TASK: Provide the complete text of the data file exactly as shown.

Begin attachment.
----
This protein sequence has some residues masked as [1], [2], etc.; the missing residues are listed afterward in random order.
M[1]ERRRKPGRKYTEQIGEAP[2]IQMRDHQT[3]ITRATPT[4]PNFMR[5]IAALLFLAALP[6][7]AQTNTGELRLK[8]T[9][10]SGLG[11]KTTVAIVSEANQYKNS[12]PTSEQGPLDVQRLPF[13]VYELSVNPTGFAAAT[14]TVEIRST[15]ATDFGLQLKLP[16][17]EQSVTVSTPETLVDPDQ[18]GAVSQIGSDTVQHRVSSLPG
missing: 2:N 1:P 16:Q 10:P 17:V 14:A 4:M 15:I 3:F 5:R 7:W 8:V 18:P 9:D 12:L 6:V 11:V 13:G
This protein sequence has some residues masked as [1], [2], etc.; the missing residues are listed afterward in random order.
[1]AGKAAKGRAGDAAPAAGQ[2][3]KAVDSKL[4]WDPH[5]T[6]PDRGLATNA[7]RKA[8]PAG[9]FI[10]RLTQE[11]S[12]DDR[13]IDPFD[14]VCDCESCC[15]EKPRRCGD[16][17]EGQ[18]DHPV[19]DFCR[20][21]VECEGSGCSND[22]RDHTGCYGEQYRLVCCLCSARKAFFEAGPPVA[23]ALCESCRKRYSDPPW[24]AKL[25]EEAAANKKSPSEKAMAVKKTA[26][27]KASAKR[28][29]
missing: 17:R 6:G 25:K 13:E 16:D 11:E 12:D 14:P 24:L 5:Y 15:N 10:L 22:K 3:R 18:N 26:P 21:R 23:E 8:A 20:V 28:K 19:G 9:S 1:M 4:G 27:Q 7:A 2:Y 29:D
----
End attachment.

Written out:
This protein sequence has some residues masked as [1], [2], etc.; the missing residues are listed afterward in random order.
M[1]ERRRKPGRKYTEQIGEAP[2]IQMRDHQT[3]ITRATPT[4]PNFMR[5]IAALLFLAALP[6][7]AQTNTGELRLK[8]T[9][10]SGLG[11]KTTVAIVSEANQYKNS[12]PTSEQGPLDVQRLPF[13]VYELSVNPTGFAAAT[14]TVEIRST[15]ATDFGLQLKLP[16][17]EQSVTVSTPETLVDPDQ[18]GAVSQIGSDTVQHRVSSLPG
missing: 2:N 1:P 16:Q 10:P 17:V 14:A 4:M 15:I 3:F 5:R 7:W 8:V 18:P 9:D 12:L 6:V 11:V 13:G
This protein sequence has some residues masked as [1], [2], etc.; the missing residues are listed afterward in random order.
[1]AGKAAKGRAGDAAPAAGQ[2][3]KAVDSKL[4]WDPH[5]T[6]PDRGLATNA[7]RKA[8]PAG[9]FI[10]RLTQE[11]S[12]DDR[13]IDPFD[14]VCDCESCC[15]EKPRRCGD[16][17]EGQ[18]DHPV[19]DFCR[20][21]VECEGSGCSND[22]RDHTGCYGEQYRLVCCLCSARKAFFEAGPPVA[23]ALCESCRKRYSDPPW[24]AKL[25]EEAAANKKSPSEKAMAVKKTA[26][27]KASAKR[28][29]
missing: 17:R 6:G 25:K 13:E 16:D 11:E 12:D 14:P 24:L 5:Y 15:N 10:L 22:K 3:R 18:N 26:P 21:R 23:E 8:A 20:V 28:K 19:G 9:S 1:M 4:G 27:Q 7:A 2:Y 29:D